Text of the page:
A core group of Facebook friends (many from high school) were faithful readers.
Behind the 8 ball. Because I couldn't keep up with the reading and commenting.
Challenging would certainly describe this, but in a good way. Mostly.
Determined that I will catch up on all that reading and commenting.
Exciting when a post fell into place, especially when I didn't know where it was going.
Family did without meals pretty much all month, but at least I had an excuse this time for not feeding them.
Grateful for the chance to stretch myself with my writing. 
Hoping my friends aren't as relieved it's over as I am! 
Investigating and fact finding was enjoyable, not work like it was in school
January. When I'm going to start putting my ducks in a row for next year's Challenge.
Kitten love. Ruby helped me nearly every time I sat down to write.
Lizzi, my dear Lizzi, the encourager, invited me into her A to Z group.
Maybe just a LITTLE planning would have made it easier on my part.
New blogging friends! So happy to have made new friends! 
Old blogging friends! It was nice to have familiar folks in the fray as well.
Positive experience, in spite of it being difficult. Or maybe BECAUSE it was difficult.
Quitting was never an option. Never.
Random. My posts were completely random. So I never got bored.
Success! I posted every single day, cutting it close to midnight a few times, but I made it!
Timing of the Challenge was difficult, since I also had a huge project for preschool to complete during the same time frame.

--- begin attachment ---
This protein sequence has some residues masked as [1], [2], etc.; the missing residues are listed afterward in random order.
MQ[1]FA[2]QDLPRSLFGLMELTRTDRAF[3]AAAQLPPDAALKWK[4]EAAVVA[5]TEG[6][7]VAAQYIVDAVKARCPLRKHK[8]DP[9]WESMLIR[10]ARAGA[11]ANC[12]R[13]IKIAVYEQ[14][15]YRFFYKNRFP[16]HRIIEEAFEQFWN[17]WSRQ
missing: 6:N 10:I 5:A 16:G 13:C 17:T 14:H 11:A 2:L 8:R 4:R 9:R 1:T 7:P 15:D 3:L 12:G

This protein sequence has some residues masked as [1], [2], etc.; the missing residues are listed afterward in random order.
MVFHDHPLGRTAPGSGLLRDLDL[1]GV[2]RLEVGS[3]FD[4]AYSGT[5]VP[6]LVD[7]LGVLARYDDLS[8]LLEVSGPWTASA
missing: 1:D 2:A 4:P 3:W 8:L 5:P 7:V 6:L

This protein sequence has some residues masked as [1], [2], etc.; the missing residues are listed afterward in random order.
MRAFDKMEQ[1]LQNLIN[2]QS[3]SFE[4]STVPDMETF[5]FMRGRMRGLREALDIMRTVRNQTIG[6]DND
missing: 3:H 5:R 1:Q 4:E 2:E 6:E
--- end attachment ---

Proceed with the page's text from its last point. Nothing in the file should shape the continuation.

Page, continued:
Unexposed passions came to the surface when I wrote my post about Picher
Volume does not necessarily equal quality, but I feel it did in this case.
Wakefield Doctrine. Clark was a terrific cheerleader, and I appreciated it very much!
Xhausting. Writing every day is harrrrrd!
Yes, I'm participating next year. I think. No, for sure. I'm there.
Zowie! It certainly made April go by swiftly.

Here are some of my favorite posts from the Challenge; if you haven't read any of them, then at least read these:

E is for Easter
I is for Inedible
J is for Jesse James
P is for Picher, Oklahoma
T is for Tiny Dancer
V is for Vignette
Y is for Y, Not I

And a special THANK YOU to Christine from In The Coop for inspiring me to join this year.

Okay, now I'm done talking about the A to Z Challenge. 

Or am I?

Saturday, May 3, 2014

Ten Things of Thankful: The Post-A to Z Challenge Edition

It's the weekend and Ten Things of Thankful time. I cannot tell you enough how glad I am that my only real writing obligation right now is this blog hop! Here's my list for the week:

1. The A to Z Challenge is OVER. It has been a lot of fun, but, well, challenging. Enjoyed it. Glad it's done.

2. Something else that's over: the making of the Mother's Day gifts from my preschool students to their moms, which are individual scrapbooks depicting our year in pictures. They take hours and hours and HOURS to create. HOURS. HOURS. But they're done, done, DONE.